What this does is ensure that you the writer have a direct connection to your readers. This feels more and more rare online. Where Amazon won’t let you know who bought your book. Where Facebook won’t show your posts to people who are your friends and followers. Where ads take up more and more of your Instagram feed. I’m not complaining about those things, I 100% understand why those companies operate that way.
But when I consider a writer’s ability to reach their fans and their readers, I love when they can simply post a blog, send a newsletter, and not worry if Mark Zuckerberg will allow it. (Sorry Mark.)
Not surprisingly, this is also a core way that successful writers develop buzz ahead of their book launches. They communicate with readers in the months and years leading up to it.
Start Small and Grow As You Are Ready
I started my blog before I full knew what it would become. I used it as a testing ground for new ideas and to push myself creatively.
That is one of the main things I love about blogging. You can begin where you are. You can start simply. You can move along and post new entries at your own pace. You can grow when you are ready.
Unlike so much else in life where you are trying to keep up on a hamster wheel that someone else is spinning, with a blog, you get to choose the focus, choose the frequency, choose the length, and truly make a home for your writing on the web.
The Antidote to Social Media Overwhelm
Again and again I talk to writers and artists who are overwhelmed with social media. They say there is too much pressure to post, to share too much of themselves, to constantly scroll their feeds, to like/comment/subscribe to others at a breakneck pace. As much as they try to keep up with the latest trends, they can’t.
A blog and email newsletter is different, really for all of the reasons I’ve already mentioned above. The key is to take control of your attention, of your writing and your connection to readers.
The Downside of Blogging
Is blogging dead? No. Blogging is a powerful tool that writers can use to share their voice, extend the value of their work, and connect with potential readers in meaningful ways.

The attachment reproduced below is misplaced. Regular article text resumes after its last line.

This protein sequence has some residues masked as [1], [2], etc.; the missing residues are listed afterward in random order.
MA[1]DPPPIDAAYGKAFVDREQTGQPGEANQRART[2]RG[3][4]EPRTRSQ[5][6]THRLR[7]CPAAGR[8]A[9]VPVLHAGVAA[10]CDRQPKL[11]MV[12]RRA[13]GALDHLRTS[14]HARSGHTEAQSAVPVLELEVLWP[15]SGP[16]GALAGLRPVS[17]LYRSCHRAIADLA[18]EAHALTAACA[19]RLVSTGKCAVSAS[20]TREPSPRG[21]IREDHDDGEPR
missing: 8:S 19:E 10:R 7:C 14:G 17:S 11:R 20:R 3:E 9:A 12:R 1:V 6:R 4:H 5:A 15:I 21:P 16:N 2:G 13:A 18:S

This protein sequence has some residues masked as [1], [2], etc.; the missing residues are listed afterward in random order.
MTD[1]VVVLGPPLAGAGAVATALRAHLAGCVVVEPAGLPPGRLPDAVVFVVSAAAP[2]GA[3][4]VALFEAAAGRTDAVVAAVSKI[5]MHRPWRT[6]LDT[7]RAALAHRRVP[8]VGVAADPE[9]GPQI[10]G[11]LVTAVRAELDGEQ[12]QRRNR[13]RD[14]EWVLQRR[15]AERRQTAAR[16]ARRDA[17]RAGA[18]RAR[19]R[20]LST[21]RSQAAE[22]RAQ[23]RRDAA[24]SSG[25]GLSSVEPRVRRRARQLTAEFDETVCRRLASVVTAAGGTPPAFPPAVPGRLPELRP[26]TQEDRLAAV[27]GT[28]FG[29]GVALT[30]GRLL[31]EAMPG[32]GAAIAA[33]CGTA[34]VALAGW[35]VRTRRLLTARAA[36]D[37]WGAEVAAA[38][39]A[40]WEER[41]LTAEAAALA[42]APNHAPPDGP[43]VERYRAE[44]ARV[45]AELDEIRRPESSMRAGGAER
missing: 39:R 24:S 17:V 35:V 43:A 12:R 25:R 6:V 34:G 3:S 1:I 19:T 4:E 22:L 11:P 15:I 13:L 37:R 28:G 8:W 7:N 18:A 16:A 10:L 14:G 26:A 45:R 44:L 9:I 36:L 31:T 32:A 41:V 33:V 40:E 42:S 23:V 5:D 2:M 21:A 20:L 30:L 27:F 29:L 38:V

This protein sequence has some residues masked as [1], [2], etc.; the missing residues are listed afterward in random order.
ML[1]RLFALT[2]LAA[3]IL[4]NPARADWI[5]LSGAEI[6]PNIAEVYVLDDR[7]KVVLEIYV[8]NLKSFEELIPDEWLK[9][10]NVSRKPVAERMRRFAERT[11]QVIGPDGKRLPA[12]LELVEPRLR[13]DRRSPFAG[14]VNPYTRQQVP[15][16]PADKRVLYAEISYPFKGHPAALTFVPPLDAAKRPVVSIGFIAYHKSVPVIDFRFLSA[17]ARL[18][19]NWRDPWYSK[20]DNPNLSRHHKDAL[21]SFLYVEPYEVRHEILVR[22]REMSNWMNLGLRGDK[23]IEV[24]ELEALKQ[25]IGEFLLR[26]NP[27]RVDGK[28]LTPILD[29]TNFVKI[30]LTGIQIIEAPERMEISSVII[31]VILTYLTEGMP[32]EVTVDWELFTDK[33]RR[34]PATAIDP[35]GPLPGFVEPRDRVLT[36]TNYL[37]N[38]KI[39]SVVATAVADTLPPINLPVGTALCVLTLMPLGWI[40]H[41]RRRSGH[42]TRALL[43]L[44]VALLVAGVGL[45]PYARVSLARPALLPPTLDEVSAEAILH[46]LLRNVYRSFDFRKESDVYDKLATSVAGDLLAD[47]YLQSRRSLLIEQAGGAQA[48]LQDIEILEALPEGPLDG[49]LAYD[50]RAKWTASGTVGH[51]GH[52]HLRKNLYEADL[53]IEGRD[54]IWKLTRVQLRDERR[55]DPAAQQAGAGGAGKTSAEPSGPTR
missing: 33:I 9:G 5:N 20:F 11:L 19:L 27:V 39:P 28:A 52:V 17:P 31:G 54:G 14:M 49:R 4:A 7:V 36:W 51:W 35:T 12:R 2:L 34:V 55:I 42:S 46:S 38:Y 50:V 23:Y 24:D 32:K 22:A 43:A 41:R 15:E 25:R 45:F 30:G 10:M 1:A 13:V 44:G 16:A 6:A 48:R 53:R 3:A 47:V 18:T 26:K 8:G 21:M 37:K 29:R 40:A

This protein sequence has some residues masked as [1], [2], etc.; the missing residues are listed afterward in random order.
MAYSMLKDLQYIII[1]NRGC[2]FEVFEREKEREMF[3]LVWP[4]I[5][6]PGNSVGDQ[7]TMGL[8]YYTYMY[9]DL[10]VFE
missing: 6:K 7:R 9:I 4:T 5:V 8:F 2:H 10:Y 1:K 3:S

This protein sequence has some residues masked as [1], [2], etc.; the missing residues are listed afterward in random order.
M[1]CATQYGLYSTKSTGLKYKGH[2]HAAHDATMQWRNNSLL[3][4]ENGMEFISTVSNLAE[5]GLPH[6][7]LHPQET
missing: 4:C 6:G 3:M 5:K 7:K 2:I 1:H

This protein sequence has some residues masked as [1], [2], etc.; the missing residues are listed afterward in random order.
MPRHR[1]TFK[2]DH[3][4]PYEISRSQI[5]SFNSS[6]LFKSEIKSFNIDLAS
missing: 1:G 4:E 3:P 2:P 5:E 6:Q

So what are the downsides of blogging? As someone who has maintained a weekly blog for more than a decade and helped thousands of people create their own, I’m familiar with this side of it as well. Let’s take an honest look at the cost of blogging.
Blogging takes time. Why? Because self-expression and writing takes time. While I’m putting this in the “downside of blogging” list, I suppose I wouldn’t want it any other way. To write something meaningful takes time. To do it regularly takes time. Honestly, I think that is a good thing. But that does mean it is a commitment in terms of time and attention. The upside of that is that you are committing to writing and expressing yourself.
Another downside of blogging is that you are an island. Your blog exists in a corner of the internet. Unlike a social network which has algorithms always trying to help others “discover” you and your work, a blog is less interconnected.
Again, I’m okay with that because it means I’m not feeling pressure to share funny memes in order to “get discovered.” It actually encourages me to focus on how to ensure my blog reaches my core audience of ideal readers. That skill is an essential part of what it means to be a writer. I’d rather have a blog with 100 readers who really care, than a social media post with 10,000 “Likes,” but where no one was truly engaged or even remembers me and my work.
If you have thought about launching a blog and email newsletter, or improving the ones you have, consider joining my Blogging & Email Newsletters for Writers 4-week program which begins Monday. I work directly with you step-by-step to ensure your writing has a home on the web, and a meaningful way to connect with readers. Full details and registration here.